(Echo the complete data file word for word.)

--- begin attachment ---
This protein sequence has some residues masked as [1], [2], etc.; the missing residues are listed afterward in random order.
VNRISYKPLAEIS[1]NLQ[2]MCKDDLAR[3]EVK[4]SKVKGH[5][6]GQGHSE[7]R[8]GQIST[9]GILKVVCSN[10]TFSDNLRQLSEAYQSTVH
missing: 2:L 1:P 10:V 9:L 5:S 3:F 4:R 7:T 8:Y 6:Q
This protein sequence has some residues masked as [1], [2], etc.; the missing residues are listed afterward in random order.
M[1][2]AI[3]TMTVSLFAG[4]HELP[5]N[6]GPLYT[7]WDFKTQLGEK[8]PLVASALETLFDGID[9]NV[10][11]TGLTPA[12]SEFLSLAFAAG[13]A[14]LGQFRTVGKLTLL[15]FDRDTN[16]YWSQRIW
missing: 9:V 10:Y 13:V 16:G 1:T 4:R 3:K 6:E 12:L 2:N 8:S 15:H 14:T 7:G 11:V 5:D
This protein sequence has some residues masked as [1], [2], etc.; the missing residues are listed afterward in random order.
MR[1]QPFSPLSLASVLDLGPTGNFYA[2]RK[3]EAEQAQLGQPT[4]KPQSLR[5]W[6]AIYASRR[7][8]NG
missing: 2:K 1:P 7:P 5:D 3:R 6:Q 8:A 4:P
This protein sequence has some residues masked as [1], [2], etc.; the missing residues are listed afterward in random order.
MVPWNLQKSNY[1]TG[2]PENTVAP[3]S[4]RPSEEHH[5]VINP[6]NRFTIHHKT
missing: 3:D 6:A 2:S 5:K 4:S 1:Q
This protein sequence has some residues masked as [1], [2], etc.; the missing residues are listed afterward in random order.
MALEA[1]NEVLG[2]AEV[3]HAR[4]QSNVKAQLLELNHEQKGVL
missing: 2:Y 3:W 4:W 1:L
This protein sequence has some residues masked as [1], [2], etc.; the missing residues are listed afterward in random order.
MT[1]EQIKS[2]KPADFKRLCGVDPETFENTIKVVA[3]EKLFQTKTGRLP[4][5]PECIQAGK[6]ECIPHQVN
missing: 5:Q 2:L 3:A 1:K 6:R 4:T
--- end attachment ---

This protein sequence has some residues masked as [1], [2], etc.; the missing residues are listed afterward in random order.
VNRISYKPLAEIS[1]NLQ[2]MCKDDLAR[3]EVK[4]SKVKGH[5][6]GQGHSE[7]R[8]GQIST[9]GILKVVCSN[10]TFSDNLRQLSEAYQSTVH
missing: 2:L 1:P 10:V 9:L 5:S 3:F 4:R 7:T 8:Y 6:Q
This protein sequence has some residues masked as [1], [2], etc.; the missing residues are listed afterward in random order.
M[1][2]AI[3]TMTVSLFAG[4]HELP[5]N[6]GPLYT[7]WDFKTQLGEK[8]PLVASALETLFDGID[9]NV[10][11]TGLTPA[12]SEFLSLAFAAG[13]A[14]LGQFRTVGKLTLL[15]FDRDTN[16]YWSQRIW
missing: 9:V 10:Y 13:V 16:G 1:T 4:R 3:K 6:E 12:L 2:N 8:S 15:H 14:T 7:G 11:V 5:D
This protein sequence has some residues masked as [1], [2], etc.; the missing residues are listed afterward in random order.
MR[1]QPFSPLSLASVLDLGPTGNFYA[2]RK[3]EAEQAQLGQPT[4]KPQSLR[5]W[6]AIYASRR[7][8]NG
missing: 2:K 1:P 7:P 5:D 3:R 6:Q 8:A 4:P
This protein sequence has some residues masked as [1], [2], etc.; the missing residues are listed afterward in random order.
MVPWNLQKSNY[1]TG[2]PENTVAP[3]S[4]RPSEEHH[5]VINP[6]NRFTIHHKT
missing: 3:D 6:A 2:S 5:K 4:S 1:Q
This protein sequence has some residues masked as [1], [2], etc.; the missing residues are listed afterward in random order.
MALEA[1]NEVLG[2]AEV[3]HAR[4]QSNVKAQLLELNHEQKGVL
missing: 2:Y 3:W 4:W 1:L
This protein sequence has some residues masked as [1], [2], etc.; the missing residues are listed afterward in random order.
MT[1]EQIKS[2]KPADFKRLCGVDPETFENTIKVVA[3]EKLFQTKTGRLP[4][5]PECIQAGK[6]ECIPHQVN
missing: 5:Q 2:L 3:A 1:K 6:R 4:T